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In the sporting lexicon, the “Dream Team” is most commonly associated with the American juggernaut that dominated the basketball competition at the 1992 Barcelona Olympics – the first to allow the participation of active NBA players.  Marius Markevicius’ enthralling documentary The Other Dream Team, however, presents the compelling case that the squad representing the small, basketball-mad nation of Lithuania at those same Olympics was equally deserving of the moniker.  The Lithuanians’ surprising bronze medal performance came just two years after their country declared its independence from the Soviet Union.  With the Soviets’ violent attempts to re-assert their control over the Baltic republic a painfully recent memory, it was not just an inspiring victory – it was a cathartic one as well, a crucial rallying point for a reborn nation struggling to exorcise the bad feelings cultivated by decades of cultural and political oppression.

Markevicius smartly uses the West’s vague memories of the scrappy tye-dye clad underdogs from Barcelona as a jumping-off point for a fascinating primer on Lithuania’s recent past and the unique role of basketball in the country’s modern history.  A European roundball powerhouse prior to World War II, Lithuania’s sporting traditions suffered as dramatically as its social and political fortunes in the years following Soviet annexation.  Though the state repressed the ethnic identities of its international athletes, the game never ceased to function as a point of national pride – the film pointedly notes that four of the five starters on the USSR’s gold medal-winning hoops team at the 1988 Seoul Games were native Lithuanians.  Those players, including future NBA players Sarunas Marciulionus and Arvydas Sabonis, comprised a golden generation of Lithuanian basketball talent that stoked the home fires as demands for self-determination grew louder toward the late 1980s.  Their oral histories of life behind the Iron Curtain – where even star athletes were compelled to make ends meet by smuggling in electronics and blue jeans acquired on out-of-country trips – form a penetrating reminder of the freedoms that many others take for granted.
The Other Dream Team manages to pack a lot of emotions into a brisk 90 minutes.  Plenty of sports documentaries attempt to ascribe a greater social significance to their subjects by claiming that their glories temporarily overshadowed turbulent times, but in this case it feels wholly appropriate.  Many of the interviewees fight back tears when describing the deportation of their relatives as Soviet totalitarianism took root in their homeland.  Markevicius also devotes as much time to political context as he does to basketball, most effectively during the description of a January 1991 clash between the Red Army and Lithuanian protesters that killed over a dozen civilians and left hundreds more wounded.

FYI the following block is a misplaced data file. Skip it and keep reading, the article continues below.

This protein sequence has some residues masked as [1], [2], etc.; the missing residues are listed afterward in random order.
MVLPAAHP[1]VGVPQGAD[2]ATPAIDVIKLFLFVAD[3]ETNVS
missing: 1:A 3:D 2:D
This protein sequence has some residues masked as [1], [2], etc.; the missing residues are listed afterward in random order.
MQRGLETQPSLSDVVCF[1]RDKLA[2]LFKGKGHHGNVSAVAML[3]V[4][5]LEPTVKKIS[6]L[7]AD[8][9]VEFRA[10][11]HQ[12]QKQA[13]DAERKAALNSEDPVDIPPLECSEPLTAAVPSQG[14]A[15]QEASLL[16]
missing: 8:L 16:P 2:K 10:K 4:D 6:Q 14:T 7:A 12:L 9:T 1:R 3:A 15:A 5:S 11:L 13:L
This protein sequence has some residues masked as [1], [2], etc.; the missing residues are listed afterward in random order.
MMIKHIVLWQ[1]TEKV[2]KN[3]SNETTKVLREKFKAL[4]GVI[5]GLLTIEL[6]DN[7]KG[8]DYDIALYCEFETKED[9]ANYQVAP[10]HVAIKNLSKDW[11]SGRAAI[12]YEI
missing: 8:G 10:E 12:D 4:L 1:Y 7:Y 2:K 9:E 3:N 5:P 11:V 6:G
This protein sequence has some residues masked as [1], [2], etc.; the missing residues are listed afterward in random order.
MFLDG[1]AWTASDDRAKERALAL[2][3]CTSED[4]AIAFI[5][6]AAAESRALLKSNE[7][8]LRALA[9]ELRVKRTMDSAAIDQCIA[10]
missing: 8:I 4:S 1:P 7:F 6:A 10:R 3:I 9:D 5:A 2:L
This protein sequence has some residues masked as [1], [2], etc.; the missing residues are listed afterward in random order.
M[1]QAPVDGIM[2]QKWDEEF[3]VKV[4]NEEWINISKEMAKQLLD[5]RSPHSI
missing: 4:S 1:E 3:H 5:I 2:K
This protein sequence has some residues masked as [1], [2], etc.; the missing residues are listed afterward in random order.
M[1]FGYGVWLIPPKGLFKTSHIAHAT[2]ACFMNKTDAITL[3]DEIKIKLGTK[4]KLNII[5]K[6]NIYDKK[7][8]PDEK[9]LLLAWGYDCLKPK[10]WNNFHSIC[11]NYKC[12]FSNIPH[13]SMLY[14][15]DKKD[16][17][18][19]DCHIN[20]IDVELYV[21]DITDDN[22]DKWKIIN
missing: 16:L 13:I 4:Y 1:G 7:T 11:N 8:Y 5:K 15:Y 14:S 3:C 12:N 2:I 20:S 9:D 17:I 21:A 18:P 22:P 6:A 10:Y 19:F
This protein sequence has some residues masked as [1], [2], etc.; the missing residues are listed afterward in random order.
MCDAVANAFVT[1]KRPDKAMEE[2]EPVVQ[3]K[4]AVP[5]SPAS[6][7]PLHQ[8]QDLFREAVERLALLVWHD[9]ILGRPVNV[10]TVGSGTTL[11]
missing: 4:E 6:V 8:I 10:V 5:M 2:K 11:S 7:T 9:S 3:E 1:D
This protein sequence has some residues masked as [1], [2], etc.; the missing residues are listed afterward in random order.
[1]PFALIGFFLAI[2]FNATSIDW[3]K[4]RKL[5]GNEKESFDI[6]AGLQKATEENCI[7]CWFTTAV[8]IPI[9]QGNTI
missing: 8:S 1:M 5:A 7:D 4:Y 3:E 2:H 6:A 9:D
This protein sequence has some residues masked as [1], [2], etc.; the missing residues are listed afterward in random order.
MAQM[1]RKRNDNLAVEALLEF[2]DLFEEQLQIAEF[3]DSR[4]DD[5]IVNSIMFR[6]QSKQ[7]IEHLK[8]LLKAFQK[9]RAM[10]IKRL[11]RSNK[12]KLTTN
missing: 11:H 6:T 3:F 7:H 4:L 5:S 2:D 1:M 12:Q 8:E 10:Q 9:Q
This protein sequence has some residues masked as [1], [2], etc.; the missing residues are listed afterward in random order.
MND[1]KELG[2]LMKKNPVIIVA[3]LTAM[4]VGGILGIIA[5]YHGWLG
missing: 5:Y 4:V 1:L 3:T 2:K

Dream Team is joyful, sad, and ultimately life-affirming, a thoughtfully-constructed documentary that, while reinforcing certain myths about the East-West divide, also works to correct old cultural misunderstandings: the negative reactions of Portland Trail Blazers fans to the drafting of the “Russian” Sabonis in the mid-1980s are simultaneously hilarious and disheartening.  It’s hard to remain unaffected while soaking in the imagery of Lithuania’s first Olympic tournament as an independent country.  Breaking away from a system that viewed diversity and individuality as things to be oppressed or exploited, the sight of the players gallivanting around the Olympic Village in garish warm-ups emblazoned with the Grateful Dead skeleton logo (in another unlikely twist, the Dead’s financial assistance was crucial in getting the Lithuanian team to Spain) symbolizes a pure and exhilarating sense of freedom.  On the court, the Lithuanians may have been just another conquest for the America’s so-called “Dream Team.”  But off the court, as Markevicius winningly reveals, their dream was already coming true.

Special Features
– Feature commentary by filmmaker Marius Markevicius and producer/co-writer Jon Weinbach
– Q&A with Markevicius and Weinbach

“The Other Dream Team” is available on DVD and iTunes starting Tuesday, January 15.  Available to watch now via Amazon Instant.

Follow Eric Ambler (@AmblerAmblog) on Twitter and stay tuned to Screen Invasion on Twitter (@ScreenInvasion) and Facebook

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The Author

Eric Ambler

Eric Ambler

Eric Ambler is a film critic and correspondent for Screen Invasion, as well as the founder of Ambler Amblog ( His parents named him after a Welsh spy novelist they found in a reference book. Someday he will get around to watching all the VHS tapes he bought at Goodwill.